After the assessment of the items by the independent psychologists, 15 items were selected as the most congruent with the definition.


Data analysis was performed using IBM SPSS 26.0 and MPLUS 7.2.

Factor analyses. Confirmatory factor analysis was carried out in MPLUS 7.2 using the WLSMV estimator (weighted least squares with adjusted means and variances) to verify the factorial structure of the PRS. As per recommendations, several fit indices were used in the analysis (Hu & Bentler, 1999): the comparative fit index CFI > .95, the Tucker-Lewis index (TLI; where values of .90-.95 are considered acceptable and values > .95 are considered good), and the RMSEA (where values ≤ .05 indicate good fit and values ≥ .10 indicate poor fit).

Correlational analyses. To estimate the relationships between the studied variables, Pearson’s r correlation coefficients were computed. The three aspects of empathy – empathic concern, perspective-taking, and personal distress – and two attachment styles – avoidance and anxiety in close relationships – were correlated with the results obtained on the PRS. These analyses were conducted using IBM SPSS 26.0.



Confirmatory factor analysis showed that the PRS had a one-factor structure. The standardized item loadings are shown in Table 1. The removal of the weakest item (3) and the strongest one (5; as it turned out to be redundant, given the definition of the scale) provided better fit indices. These results are shown in Table 2. The fit indices of this model and the overall fit of the model were satisfactory, χ2 = 184.07, df = 65, p < .001; CFI = .969, TLI = .962, RMSEA (90% CI) = .080 (.067-.094). The final model of the PRS consisted of 13 items.

Table 1

Standardized item loadings for the Parental Responsiveness Scale one-factor solution

ItemItem loadings

[i] Note. *p < .001.

Table 2

Results of the confirmatory factor analysis of the Parental Responsiveness Scale

1-factor model 15 items.089.078-.101.955.9841.11294.57/90
1-factor model without items 3 and 5.080.067-.094.969.9620.94184.07/65


Correlations with the empathy and attachment dimensions were calculated in order to confirm the external validity of the PRS. To check the convergent validity, correlations between parental responsiveness and empathic concern and perspective-taking were calculated. To test the discriminant validity, correlations between parental responsiveness and personal distress and avoidance and anxiety in close relationships were calculated. Means, standard deviations, and correlation coefficients between the examined variables are presented in Table 3.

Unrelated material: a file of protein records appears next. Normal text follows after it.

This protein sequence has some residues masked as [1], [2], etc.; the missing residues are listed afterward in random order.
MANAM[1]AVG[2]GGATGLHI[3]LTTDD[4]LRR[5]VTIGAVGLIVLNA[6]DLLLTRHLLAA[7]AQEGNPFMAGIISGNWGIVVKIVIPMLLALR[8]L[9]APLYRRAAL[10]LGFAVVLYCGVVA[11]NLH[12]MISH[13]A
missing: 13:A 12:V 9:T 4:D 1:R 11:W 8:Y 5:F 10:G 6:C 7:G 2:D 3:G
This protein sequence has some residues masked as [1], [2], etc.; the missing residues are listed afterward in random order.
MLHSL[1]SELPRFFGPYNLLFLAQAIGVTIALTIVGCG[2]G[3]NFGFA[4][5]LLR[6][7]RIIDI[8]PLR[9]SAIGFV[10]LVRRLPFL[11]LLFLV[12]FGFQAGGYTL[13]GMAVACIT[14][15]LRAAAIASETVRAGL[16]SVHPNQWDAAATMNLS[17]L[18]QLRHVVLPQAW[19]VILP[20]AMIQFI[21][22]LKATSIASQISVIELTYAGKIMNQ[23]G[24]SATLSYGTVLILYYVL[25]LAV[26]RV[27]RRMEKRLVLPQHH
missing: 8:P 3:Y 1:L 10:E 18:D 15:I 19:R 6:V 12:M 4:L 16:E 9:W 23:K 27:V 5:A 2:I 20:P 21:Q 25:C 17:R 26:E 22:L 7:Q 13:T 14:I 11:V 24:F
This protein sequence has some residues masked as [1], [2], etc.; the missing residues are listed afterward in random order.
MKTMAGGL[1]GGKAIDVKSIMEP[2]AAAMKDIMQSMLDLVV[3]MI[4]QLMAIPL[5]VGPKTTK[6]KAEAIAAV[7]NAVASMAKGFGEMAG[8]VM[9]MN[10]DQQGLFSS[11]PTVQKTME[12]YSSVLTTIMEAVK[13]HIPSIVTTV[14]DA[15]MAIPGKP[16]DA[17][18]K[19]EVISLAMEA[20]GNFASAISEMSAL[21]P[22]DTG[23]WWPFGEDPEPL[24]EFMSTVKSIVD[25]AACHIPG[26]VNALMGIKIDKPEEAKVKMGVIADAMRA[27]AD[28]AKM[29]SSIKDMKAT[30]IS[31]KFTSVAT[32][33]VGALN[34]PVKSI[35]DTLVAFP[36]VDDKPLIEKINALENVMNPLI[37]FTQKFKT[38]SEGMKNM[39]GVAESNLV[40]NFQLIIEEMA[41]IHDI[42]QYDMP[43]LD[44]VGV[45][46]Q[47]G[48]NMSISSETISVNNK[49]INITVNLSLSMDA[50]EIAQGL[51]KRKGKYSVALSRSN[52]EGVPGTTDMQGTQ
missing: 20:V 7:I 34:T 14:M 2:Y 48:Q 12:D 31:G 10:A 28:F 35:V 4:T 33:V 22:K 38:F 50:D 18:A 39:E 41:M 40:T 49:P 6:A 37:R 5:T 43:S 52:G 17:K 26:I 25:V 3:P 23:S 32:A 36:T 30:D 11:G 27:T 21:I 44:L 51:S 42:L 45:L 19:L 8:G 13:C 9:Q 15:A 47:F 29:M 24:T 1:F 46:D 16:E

Table 3

Correlations between measured variables and the Parental Responsiveness Scale

1. Responsiveness1
2. Empathic concern.30**1
3. Personal distress–.01.32**1
4. Perspective-taking.31**.40**–.14*1
5. Anxiety–.05.03.40**–.13*1
6. Avoidance–.23**–.25**.16*–.22**.37**1

[i] Note. *p < .05, **p < .01.

Parental responsiveness was positively correlated with the two other-oriented aspects of empathy – empathic concern and perspective-taking – and was negatively correlated with avoidance in close relationships.

Mothers displayed higher levels of responsiveness (M = 82.15, SD = 9.46) than fathers (M = 79.27, SD = 8.04, t(248) = 2.18, p < .05, Z = –3.39, p < .001). However, there were no correlations between the parent’s age and their responsiveness towards their child. Moreover, parental responsiveness towards daughters (n = 127) was not significantly different to parental responsiveness towards sons.


This study confirmed the one-dimensional structure, reliability, and validity of the Parental Responsiveness Scale. Some modifications were made to improve this tool. Two items were removed to obtain better model fit indices. The scale measures parental sensitive responsiveness to their children’s cues. The PRS could be a useful tool for measuring the engagement of parents’ interactions with their newborn children from the first month of life to 18 months. The presented scale might facilitate the measuring of child-parent interactions and be useful for the subjective assessment of reactions in studies on predictors of parental responsiveness. Additionally, this tool could be useful not only as a subjective measurement of parental sensitive responsiveness, but also as an additional indicator alongside the objective scales typically implemented during naturalistic or laboratory observations of parent-child interactions. This would allow a relationship to be established between objectively measured sensitive responsiveness and the subjective perception thereof (Fekete et al., 2017).